The risks of long-term opioid use after surgery


Opioid prescribing after surgery regularly occurs in excess, and the risks of new long-term use are more common than previous research revealed, according to a new study.

“I think people in the current narrative of opioids have been very focused on how to treat chronic pain, how to deal with the chronic opioid user,” said Chad Brummett, a principal investigator for Michigan Opioid Prescribing Engagement Network (Michigan OPEN), which conducted the study and is funded by the Michigan Department of Health and Human Services. “There’s obviously been a ton of focus on medication-assisted treatment and heroin abuse. But I think less attention has been paid to how we treat that person coming in for a predictable episode of opioid management like surgery.”

The researchers gathered data found in insurance claims from 2013 to 2014, of American adults aged 18 to 44, with a mean age of about 44, who were not using opioids in the year before their surgery. Overall, 36,177 subjects either had minor surgeries (80.3 percent) or major surgeries (19.7 percent). About 66 percent were female and about 72 percent were white.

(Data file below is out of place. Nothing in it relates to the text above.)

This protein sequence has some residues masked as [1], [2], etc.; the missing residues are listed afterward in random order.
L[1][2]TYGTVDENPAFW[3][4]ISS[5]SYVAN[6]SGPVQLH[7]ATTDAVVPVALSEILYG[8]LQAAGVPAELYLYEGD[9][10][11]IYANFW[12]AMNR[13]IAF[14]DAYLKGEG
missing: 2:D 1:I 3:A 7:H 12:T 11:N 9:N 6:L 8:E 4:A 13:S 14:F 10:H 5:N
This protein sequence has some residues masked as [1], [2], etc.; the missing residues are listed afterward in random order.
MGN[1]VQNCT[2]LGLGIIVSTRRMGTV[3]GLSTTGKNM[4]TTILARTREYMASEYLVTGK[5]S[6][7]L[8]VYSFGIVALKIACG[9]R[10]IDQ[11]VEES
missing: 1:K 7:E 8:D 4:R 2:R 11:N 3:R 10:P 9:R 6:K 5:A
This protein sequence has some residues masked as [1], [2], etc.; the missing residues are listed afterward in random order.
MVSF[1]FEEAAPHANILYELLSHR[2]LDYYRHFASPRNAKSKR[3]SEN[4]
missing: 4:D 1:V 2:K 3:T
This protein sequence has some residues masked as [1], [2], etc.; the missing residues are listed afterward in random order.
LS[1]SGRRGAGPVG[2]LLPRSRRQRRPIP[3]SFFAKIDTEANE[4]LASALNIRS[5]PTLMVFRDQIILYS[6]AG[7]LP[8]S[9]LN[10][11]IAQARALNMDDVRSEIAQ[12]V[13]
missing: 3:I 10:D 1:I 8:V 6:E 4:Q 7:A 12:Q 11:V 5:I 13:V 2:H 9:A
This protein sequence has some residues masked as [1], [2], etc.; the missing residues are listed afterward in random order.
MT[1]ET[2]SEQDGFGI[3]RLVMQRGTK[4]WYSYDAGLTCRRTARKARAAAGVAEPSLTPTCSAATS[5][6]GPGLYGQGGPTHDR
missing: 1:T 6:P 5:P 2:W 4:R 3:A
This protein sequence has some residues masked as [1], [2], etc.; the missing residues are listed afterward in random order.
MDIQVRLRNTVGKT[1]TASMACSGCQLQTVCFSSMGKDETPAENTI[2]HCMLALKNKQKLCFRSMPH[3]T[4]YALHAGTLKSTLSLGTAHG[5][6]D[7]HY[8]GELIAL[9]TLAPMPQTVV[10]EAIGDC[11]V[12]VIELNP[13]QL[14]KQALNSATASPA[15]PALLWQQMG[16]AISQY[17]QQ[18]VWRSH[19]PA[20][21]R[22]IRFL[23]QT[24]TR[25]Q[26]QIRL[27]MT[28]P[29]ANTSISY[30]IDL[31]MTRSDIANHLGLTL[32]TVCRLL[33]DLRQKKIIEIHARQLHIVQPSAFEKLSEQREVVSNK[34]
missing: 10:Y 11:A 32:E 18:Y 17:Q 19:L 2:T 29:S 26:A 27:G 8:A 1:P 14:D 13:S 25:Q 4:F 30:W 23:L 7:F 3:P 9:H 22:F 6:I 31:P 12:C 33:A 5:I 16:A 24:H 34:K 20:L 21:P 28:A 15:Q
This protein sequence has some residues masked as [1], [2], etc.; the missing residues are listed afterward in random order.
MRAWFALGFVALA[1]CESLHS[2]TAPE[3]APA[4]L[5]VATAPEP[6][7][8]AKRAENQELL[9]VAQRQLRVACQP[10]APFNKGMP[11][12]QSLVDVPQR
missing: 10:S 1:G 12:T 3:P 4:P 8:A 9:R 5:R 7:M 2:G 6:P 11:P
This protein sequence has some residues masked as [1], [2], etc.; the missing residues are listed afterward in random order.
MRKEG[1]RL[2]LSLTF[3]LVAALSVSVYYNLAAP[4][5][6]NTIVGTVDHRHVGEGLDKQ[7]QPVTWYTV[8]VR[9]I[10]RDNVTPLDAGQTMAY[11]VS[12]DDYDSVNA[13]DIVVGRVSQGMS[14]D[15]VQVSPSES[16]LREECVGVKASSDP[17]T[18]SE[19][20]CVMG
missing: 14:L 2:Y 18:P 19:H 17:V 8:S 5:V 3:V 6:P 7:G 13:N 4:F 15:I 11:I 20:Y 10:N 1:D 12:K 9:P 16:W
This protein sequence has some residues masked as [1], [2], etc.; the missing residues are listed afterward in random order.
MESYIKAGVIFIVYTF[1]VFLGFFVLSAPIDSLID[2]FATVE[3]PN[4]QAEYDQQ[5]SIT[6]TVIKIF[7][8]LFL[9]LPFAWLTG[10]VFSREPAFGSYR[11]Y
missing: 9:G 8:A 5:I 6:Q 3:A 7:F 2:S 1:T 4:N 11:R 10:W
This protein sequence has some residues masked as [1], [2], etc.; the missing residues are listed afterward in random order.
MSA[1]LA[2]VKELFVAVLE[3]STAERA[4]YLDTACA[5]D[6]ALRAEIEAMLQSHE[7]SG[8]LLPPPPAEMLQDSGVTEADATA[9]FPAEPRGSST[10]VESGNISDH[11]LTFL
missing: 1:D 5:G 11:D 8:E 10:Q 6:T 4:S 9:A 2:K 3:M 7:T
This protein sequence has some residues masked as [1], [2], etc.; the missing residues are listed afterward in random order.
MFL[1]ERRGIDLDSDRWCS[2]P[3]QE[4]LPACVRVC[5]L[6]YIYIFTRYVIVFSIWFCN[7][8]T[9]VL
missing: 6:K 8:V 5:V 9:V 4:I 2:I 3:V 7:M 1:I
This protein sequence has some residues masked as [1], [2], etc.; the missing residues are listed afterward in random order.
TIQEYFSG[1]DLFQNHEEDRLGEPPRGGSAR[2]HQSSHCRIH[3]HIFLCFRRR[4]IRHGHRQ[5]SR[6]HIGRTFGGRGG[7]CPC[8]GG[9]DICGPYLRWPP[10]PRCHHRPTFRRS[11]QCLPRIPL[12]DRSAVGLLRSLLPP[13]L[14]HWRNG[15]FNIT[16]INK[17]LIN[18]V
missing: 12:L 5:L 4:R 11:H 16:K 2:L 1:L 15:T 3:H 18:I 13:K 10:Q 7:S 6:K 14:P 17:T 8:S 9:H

The rates of new persistent opioid use after major or minor surgical procedures were similar, ranging from 5.9 to 6.5 percent. The study added that although there has been a greater focus on prescribing guidelines for long-term opioid use, researchers still know little about the occurrence and risk factors for continual use after surgery.

“The fact there was no difference between a major and a minor surgery strongly suggests that the patients are continuing to use the opioids for other reasons that are not related to surgery,” he said. “What we believe is that there are patients that probably get their opioids for surgical pain and then they start taking it for other chronic pain conditions.”

Brummett explained that some individuals potentially use opioids to alter their mood or aid with sleep. “We believe that these [misuse] characteristics of the patient before surgery need to be better understood.”

The researchers also discussed the lack of… (continue reading)